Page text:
Many people come into contact with a safety controller during its long lifetime. They include hardware and software developers, operators and users – train drivers, maintenance staff, assessors, inspectors from approval agencies and commissioning technicians.
Consequently, the system should be as simple and intuitive as possible. The objective is to make it as easy as possible for all people who deal with vital matters every day to operate safely and reliably, and manage very complex machines such as railway vehicles. Reducing the complexity of safety systems also reduces the cost of training service employees.
Presently many railway applications are an eclectic collection of proprietary technology, often consisting of several generations of equipment. This lack of standardization and modularity makes maintenance and system extensions both complicated and costly.
Standardization and the widespread use of industry-standard programming languages compliant with IEC 61131 make COTS controllers easier to use and maintain, making operating and life cycle costs significantly lower in comparison to proprietary technology with the same level of safety.
Due to the required long-term availability of safety controllers in rail transport, in part made necessary by the long useful life of rolling stock, future viability is an important evaluation criterion. The acceleration of adopting digital technology and ever-shorter innovation cycles increase the significance of this aspect. With proprietary technology, the cost of keeping the solutions constantly up to date is relatively high due to the small production volume.
For users there is also a risk that the product may no longer be available for the next application. The standardization and widespread use of COTS systems will give users more planning security. That also applies to the availability of spare parts and software updates. Moreover, COTS controllers comply with the strict SIL 4 standard in accordance with CENELEC, the European Committee for Electro-technical Standardisation.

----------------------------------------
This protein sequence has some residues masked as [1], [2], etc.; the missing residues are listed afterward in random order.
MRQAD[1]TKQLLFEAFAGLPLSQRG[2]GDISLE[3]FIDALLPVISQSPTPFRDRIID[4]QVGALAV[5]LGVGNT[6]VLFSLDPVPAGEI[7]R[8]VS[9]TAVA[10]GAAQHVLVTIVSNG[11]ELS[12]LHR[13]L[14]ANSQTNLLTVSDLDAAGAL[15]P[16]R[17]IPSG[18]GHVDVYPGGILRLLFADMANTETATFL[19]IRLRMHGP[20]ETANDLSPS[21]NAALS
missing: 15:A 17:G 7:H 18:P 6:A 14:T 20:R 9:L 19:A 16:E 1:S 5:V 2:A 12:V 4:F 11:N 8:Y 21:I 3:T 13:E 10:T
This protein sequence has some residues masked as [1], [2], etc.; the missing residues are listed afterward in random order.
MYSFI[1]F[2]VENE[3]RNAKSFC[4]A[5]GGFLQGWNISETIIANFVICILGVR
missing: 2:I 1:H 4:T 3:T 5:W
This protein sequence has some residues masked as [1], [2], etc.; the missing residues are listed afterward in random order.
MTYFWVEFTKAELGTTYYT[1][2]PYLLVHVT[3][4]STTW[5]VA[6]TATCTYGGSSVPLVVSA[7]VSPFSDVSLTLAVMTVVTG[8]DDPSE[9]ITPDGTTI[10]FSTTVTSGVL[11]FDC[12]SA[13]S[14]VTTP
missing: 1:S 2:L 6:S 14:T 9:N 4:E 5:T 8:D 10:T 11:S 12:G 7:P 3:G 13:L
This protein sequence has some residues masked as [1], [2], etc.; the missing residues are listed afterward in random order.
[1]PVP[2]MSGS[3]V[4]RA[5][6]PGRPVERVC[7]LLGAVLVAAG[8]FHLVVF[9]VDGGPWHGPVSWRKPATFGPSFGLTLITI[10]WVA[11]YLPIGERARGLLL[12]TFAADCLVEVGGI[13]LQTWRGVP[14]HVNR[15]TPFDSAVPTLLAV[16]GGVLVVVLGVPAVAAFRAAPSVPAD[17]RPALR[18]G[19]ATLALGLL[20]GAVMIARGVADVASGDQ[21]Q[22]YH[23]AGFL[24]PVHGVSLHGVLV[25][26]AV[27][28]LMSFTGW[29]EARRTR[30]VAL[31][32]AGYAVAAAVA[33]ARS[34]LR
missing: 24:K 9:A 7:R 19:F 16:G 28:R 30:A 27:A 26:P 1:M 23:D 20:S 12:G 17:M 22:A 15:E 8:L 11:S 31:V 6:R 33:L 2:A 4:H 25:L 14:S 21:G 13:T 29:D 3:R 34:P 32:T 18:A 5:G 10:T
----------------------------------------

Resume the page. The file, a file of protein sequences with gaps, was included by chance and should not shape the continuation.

With their modular structures, standard communication interfaces, and stringent safety compliance, COTS systems are easy to adapt to changing needs arising many years later.
Indonesia joins the future
Independent provider of smart safety solutions, HIMA, recently signed a strategically significant contract with Indonesian rail supplier PT Len Industri (Persero).
The Indonesian company is state-owned and produces railway systems, including railway signal systems for the local rail industry. Under the contract HIMA is to upgrade the safety technology at 25 railway stations in Indonesia.
A major factor in awarding the $2.1 million project to HIMA was that HIMA equipment uses open source communication architecture, making its controllers simple to integrate with other equipment and to configure. The open architecture allows PT Len Industri to seamlessly integrate HIMA’s technology with its own legacy systems and with technology from other vendors.
Sedat Sezgün, is head of rail at HIMA